Sanitation and Maintenance of Ancient Cities

Sanitation and Maintenance of Ancient Cities

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Good health is directly related to the availability of clean water. A sanitation system is also crucial, as it manages the ever-present issue of collecting and disposing of waste so it does not infiltrate clean water sources. In ancient civilizations, when people began congregating to live near each other in cities, they did not realize the importance of sanitation and clean water. Thus, disease was rampant and lifespans were short.

History of Sanitation in Ancient Cities

Archeological evidence points to the presence of rudimentary sanitation systems and devices in ancient civilizations. The Romans were advanced enough to design and build expansive aqueduct systems to move water throughout their cities. Ancient people in Athens, Egypt, Babylon, and Rome built rudimentary toilets in an effort to manage waste. Even with these attempts at sanitation, it was nearly impossible to manage sewage and keep water clean for use. Diseases were common due to the lack of sanitation.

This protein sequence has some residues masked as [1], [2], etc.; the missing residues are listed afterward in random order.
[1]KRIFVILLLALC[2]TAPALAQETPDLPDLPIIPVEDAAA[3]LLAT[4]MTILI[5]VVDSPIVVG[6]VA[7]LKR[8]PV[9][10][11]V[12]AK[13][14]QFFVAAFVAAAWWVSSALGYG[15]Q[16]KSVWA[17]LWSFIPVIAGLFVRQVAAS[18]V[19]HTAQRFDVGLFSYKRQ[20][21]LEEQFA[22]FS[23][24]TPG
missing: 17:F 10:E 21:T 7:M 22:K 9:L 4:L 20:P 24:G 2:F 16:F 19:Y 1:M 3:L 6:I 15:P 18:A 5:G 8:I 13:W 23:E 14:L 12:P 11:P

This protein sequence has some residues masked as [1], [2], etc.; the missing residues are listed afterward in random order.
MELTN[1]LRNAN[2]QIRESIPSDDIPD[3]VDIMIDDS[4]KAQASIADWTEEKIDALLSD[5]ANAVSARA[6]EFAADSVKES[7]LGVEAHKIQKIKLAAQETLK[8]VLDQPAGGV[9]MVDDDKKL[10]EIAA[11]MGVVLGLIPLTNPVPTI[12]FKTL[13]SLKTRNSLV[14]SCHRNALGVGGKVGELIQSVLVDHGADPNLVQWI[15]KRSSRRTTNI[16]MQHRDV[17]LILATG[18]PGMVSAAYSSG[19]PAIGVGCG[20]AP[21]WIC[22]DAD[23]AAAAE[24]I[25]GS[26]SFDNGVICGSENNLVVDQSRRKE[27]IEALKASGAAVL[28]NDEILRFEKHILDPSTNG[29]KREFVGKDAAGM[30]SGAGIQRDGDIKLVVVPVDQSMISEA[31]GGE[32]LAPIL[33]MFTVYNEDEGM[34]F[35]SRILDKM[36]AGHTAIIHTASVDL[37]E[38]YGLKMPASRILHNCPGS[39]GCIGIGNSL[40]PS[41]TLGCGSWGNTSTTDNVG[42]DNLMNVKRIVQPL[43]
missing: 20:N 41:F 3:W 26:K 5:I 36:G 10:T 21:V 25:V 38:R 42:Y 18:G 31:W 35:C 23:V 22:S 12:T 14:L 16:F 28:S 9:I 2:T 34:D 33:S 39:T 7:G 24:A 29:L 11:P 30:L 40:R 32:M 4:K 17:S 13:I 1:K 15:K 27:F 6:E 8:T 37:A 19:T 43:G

Sanitation in Major Cities Today

As the Industrial Revolution took hold in both America and Europe, people began living within close proximity of each other in ever-growing cities. Sanitation quickly became a problem in cities such as London, New York City, and Philadelphia. Slowly, governments gained the knowledge and technology to build sanitation and sewer systems to dispose of waste. Cities also built water systems to provide clean water to residents.

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